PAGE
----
Local woman helps pass anti-ivory legislation

Photo by Jill SnyderAn African trio of adolescent elephants roams in the Mashatu Game Reserve in Botswana last year. The hunting of elephants is now outlawed in Botswana.
Courtesy photoOn August 8 at Maher Terminals in the seaport of Elizabeth, New Jersey, from left, Humane Society International representative Iris Ho, The Humane Society of the United States - New Jersey state director Kathleen Schatzmann, Elephants DC president Jen Samuel, New Jersey Senator Raymond Lesniak and Assemblyman Raj Mukherji advocated successful for an ivory sales ban in the Garden State this spring and summer.

Landenberg >> Jen Samuel said when she was growing up in Landenberg she loved animals — especially dolphins and butterflies. Then in college she learned about elephants — an endangered species with so many unique and impressive qualities that she decided to do something to ensure their survival.

“They are loyal and wise. Other species migrate with them, because they know where the water is. They spread the seeds for forests in their dung. But they are facing extinction; in Africa they are being killed at the rate of 96 a day,” she said.

So she took some action. Today she is the founded and president of the non-profit organization called ElephantsDC.

In that capacity and with other members she recently lobbied to have the sale of ivory banned in New Jersey. Last week their efforts were rewarded when that law was passed.

Samuel, 33, lives in Newark, Delaware, but she operates her organization out of an office in Landenberg, her home town.

It has about 300 members, of which about 20 are very active in their effforts to save the species.

She said they would like to see the sale of ivory banned worldwide, but they chose New Jersey as a starting point because it is a conservation-minded state where the chances were good of passage.

They contacted New Jersey Sen. Raymond Lesniak and worked with the Humane Society to frame a proposed law.

When it came to a vote, Samuel said, it was unanimously approved in the state Senate and received only two negative votes in the state assembly.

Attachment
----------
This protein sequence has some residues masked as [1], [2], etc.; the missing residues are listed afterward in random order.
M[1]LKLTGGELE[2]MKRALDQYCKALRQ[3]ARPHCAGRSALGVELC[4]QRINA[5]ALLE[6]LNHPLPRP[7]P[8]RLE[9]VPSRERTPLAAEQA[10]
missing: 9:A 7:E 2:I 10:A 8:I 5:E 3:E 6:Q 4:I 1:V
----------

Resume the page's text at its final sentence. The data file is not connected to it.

She said her next step is to approach about 10 other states that are conservation minded, including Pennsylvania and Delaware, and hope for the same results. Then on Oct. 4, Elephants DC and other pro-elephant groups have a march planned on the White House from the Lincoln Memorial.

The law still permits people to buy old ivory jewelry or piano keys, but forbids commerce of new ivory.

The hoped-for effects of the law, Samuel said, is to dry up demand so that the hunters who kill elephants for their tusks will not be able to get profit from the sale.

Still, there is a long way to go. She said China is a major importer and buyer of ivory, and in order for the slaughter to stop, that nation must cease its use of the animal product.

What is worse, she said, is that many terrorist organizations kill elephants and sell the ivory to support their activities.

Perhaps, drying up the market for ivory would stem their activities, she said.

Her advice to others who want to help save the elephants is to take steps similar to hers. “Ask you legslators to ban it in your state,” she said.

More information is available online at elephantsdc.org.

Chris Barber can be reached at agsun@ kennettpaper.com

About the Author

Chris Barber

Chris Barber is the editor of the Avon Grove Sun. She was previously southern bureau chief of the Daily Local News and editor of the Kennett Paper, earning honors in writing and photography. Reach the author at agsun@kennettpaper.com .